Takeaways of the verdict

The judgment reveals the critical condition of public schools in the state and shows how the entire system has failed across the country. Incidentally most of the students in India – 90% – can only afford public education. On one hand, massive amount of students are dropping out of these schools on a consistent basis. On the other hand, the state government is spending huge amounts of money on it. However, the sum is just vanishing even as the facilities remain in the same pitiful state they were. The standards are only falling. In fact, the verdict has pointed fingers at the people running these schools, holding them responsible for what it terms shabby administration.

Shiv Kumar Pathak

Meanwhile, one of the teachers who had filed the writ petitions in question has been given the pink slip by the state government. The gentleman named Shiv Kumar Pathak, however, was fired on 13 August, much before the verdict was announced with the reason being his lengthy hiatus from duty. The state’s secondary education minister also said that Pathak did not have the right to challenge his employers. This, however, has had no effect on Pathak who has said that he will continue his battle to improve the state government primary schools in the state.

He has stated that the central schools as well as Navodaya Vidyalayas are good examples of how state-run schools can be operated. Pathak has stated that if the state government is willing enough the same principle can be applied in their primary schools as well. He has also questioned the government’s decision to sack him because of his absence. He said that he has only taken leave for 12 days and this is why he finds the said reason to be illogical to a certain extent.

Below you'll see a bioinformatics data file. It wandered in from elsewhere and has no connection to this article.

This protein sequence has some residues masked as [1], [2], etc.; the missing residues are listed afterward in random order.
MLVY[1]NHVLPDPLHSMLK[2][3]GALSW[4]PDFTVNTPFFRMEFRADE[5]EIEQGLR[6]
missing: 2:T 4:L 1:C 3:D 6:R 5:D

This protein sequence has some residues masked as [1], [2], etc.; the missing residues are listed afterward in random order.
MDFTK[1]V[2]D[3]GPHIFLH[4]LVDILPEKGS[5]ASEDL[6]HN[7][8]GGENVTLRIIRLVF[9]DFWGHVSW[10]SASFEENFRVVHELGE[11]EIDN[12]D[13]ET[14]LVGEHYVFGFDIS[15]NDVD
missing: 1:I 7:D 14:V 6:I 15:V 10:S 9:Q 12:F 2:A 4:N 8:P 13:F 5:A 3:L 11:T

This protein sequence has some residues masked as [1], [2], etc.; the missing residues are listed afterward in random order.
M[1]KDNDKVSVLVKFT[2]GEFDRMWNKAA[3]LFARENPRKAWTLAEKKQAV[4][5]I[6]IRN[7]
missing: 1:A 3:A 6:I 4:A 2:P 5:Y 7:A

Pathak was working as a trainee teacher at a primary school in Pandeypur of Sultanpur district. He got his termination letter on 17 August – just a day before the verdict came out. He has complained of government persecution for taking up issues related to modernising government schools. He has also filed four separate petitions at various courts. One of these was regarding the reservation policy of the state government. In fact, it was Pathak who started the Teachers’ Eligibility Test Sangharsh Morcha in 2010 and they battled issues such as mismanagement in the primary schools and problems faced by teachers.

He has pointed out that his group was able to attract the attention of the state high court towards the irregular methods in which around 8000 teachers had been recruited. They also fought on behalf of Shiksha Mitras and cornered the state government. He has also said that ones who are stating that the HC order lacks practicality are the ones responsible for the irrelevance that the state’s primary schools find themselves in.

Condition of schools

Basic Shiksha Adhikari, based in Meerut, had recently visited 65 primary schools in the city and found them to be in woeful condition by their own admission. One of the schools started 30 minutes later than the scheduled time of 8 AM and the registers already had attendance marked in them. BSA also saw that the quality of education in most of these schools was deplorable. There were many issues in key areas such as infrastructure and mid-day meals. In some schools the food being served was not in accordance with the stated menu and at one school there was no toilet.

In some schools, teachers were found to be absent. The BSA has instructed the concerned school authorities to withhold a day’s salary. In case, they fail to comply there are some consequences to be sure. Mohd Iqbal, a BSA officer who visited schools in Rithali, Ghopla, Kunda, and Mokhampur, said that the Allahabad HC order is actually a blessing since he finds nothing wrong in studying in these schools and believes that when the wards of authority figures study in the school several problems can come to the fore.